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Jim's Bees

 

Bees have remarkable skills to communicate and create wholesome food from flowers. Yet they can also terrify.

 

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Prairie Rattlesnake

 

A few months ago writer Mark Seth Lender met his first Prairie Rattlesnake up close and personal, and found the snake fascinating, and though venomous, not a threat.

 

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Russia Nixes Antarctic Marine Reserve

 

Negotiators from 25 countries met in Germany recently in a bid to create a massive marine reserve in the seas around Antarctica. But at the last minute, Russia backed out of the deal.

 

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Saving East Coast Sea Life

President Obama designated nearly 5000 square miles of canyons and deep ravines in the seas off Massachusetts, the first marine national monument in the Atlantic. This maritime treasure’s extraordinarily rich biological diversity ranges from massive corals to single-celled organisms the size of softballs.

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DNA Tech for Rhino Protection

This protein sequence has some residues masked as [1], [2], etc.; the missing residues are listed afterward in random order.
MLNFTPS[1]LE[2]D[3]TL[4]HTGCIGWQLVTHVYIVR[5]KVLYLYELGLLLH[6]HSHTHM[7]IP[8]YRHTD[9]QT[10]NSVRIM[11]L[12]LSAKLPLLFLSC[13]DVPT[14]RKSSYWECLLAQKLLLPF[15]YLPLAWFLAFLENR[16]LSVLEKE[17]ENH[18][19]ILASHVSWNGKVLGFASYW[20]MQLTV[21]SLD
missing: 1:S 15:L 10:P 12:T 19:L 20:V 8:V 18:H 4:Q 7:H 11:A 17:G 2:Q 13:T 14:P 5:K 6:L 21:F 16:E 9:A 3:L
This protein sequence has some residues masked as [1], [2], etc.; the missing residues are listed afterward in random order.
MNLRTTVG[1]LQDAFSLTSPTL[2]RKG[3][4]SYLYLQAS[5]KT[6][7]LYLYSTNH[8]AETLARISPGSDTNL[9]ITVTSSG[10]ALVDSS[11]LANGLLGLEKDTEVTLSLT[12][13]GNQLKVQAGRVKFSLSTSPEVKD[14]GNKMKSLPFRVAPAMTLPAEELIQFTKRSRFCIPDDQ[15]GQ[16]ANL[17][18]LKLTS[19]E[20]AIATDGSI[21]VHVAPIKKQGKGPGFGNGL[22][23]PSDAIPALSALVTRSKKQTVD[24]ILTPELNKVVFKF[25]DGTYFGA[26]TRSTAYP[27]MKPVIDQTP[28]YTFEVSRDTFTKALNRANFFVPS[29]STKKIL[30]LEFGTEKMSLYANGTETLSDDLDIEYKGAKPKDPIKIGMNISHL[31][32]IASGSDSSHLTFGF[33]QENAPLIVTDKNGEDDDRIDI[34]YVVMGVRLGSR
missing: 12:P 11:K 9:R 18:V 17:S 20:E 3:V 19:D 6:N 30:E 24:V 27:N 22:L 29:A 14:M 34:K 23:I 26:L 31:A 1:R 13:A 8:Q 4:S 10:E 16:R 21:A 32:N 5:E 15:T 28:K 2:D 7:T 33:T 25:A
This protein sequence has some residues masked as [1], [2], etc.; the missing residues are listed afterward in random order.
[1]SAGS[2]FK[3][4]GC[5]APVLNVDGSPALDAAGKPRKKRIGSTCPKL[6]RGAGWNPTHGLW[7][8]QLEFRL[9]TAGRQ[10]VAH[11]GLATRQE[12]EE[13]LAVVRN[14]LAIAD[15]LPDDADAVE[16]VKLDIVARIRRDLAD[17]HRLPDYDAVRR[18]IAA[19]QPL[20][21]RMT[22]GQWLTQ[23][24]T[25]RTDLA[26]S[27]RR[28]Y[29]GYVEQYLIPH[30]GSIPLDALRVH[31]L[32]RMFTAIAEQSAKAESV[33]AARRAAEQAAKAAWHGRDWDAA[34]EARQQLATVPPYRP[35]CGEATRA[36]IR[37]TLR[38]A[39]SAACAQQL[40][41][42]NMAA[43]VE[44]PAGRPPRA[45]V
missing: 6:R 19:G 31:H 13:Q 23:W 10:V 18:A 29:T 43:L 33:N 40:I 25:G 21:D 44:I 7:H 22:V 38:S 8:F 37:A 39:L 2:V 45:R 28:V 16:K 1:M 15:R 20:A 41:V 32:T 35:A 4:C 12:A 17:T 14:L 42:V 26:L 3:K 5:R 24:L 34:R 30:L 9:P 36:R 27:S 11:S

With rhinos on the verge of extinction, conservationists are turning to novel efforts to prevent poaching. Living on Earth’s Bobby Bascomb reports on how a DNA database in South Africa is helping law enforcement agents identify the origins of seized rhino horn in order to deter poaching.

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How to Save Most Species: Part 1

Within decades Earth may lose as many as 50% of the species currently living on our planet. To avert ecological disaster, renowned conservationist and Harvard Professor E.O. Wilson has proposed a radical idea in his book Half-Earth: to set aside half of Earth’s land and sea for nature. Wilson describes his vision and why it could save 80% of species in this conversation with host Steve Curwood.

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This Week’s Show
July 21, 2017
listen / download


Steep Wildlife Decline

listen / download
A Living Planet report from the World Wildlife Fund documents based on 2016 data shows a nearly 60% decline in wildlife populations since the 1970’s and warns that two thirds could be gone by the year 2020.

Saving East Coast Sea Life

listen / download
President Obama designated nearly 5000 square miles of canyons and deep ravines in the seas off Massachusetts, the first marine national monument in the Atlantic. This maritime treasure’s extraordinarily rich biological diversity ranges from massive corals to single-celled organisms the size of softballs.

Science Note: Rats Against Poachers

listen / download
African pouched rats can grow to a yard long, and have a very acute sense of smell. So the US Fish and Wildlife Service is devoting research funds to study whether they can sniff out trafficked animal products and timber.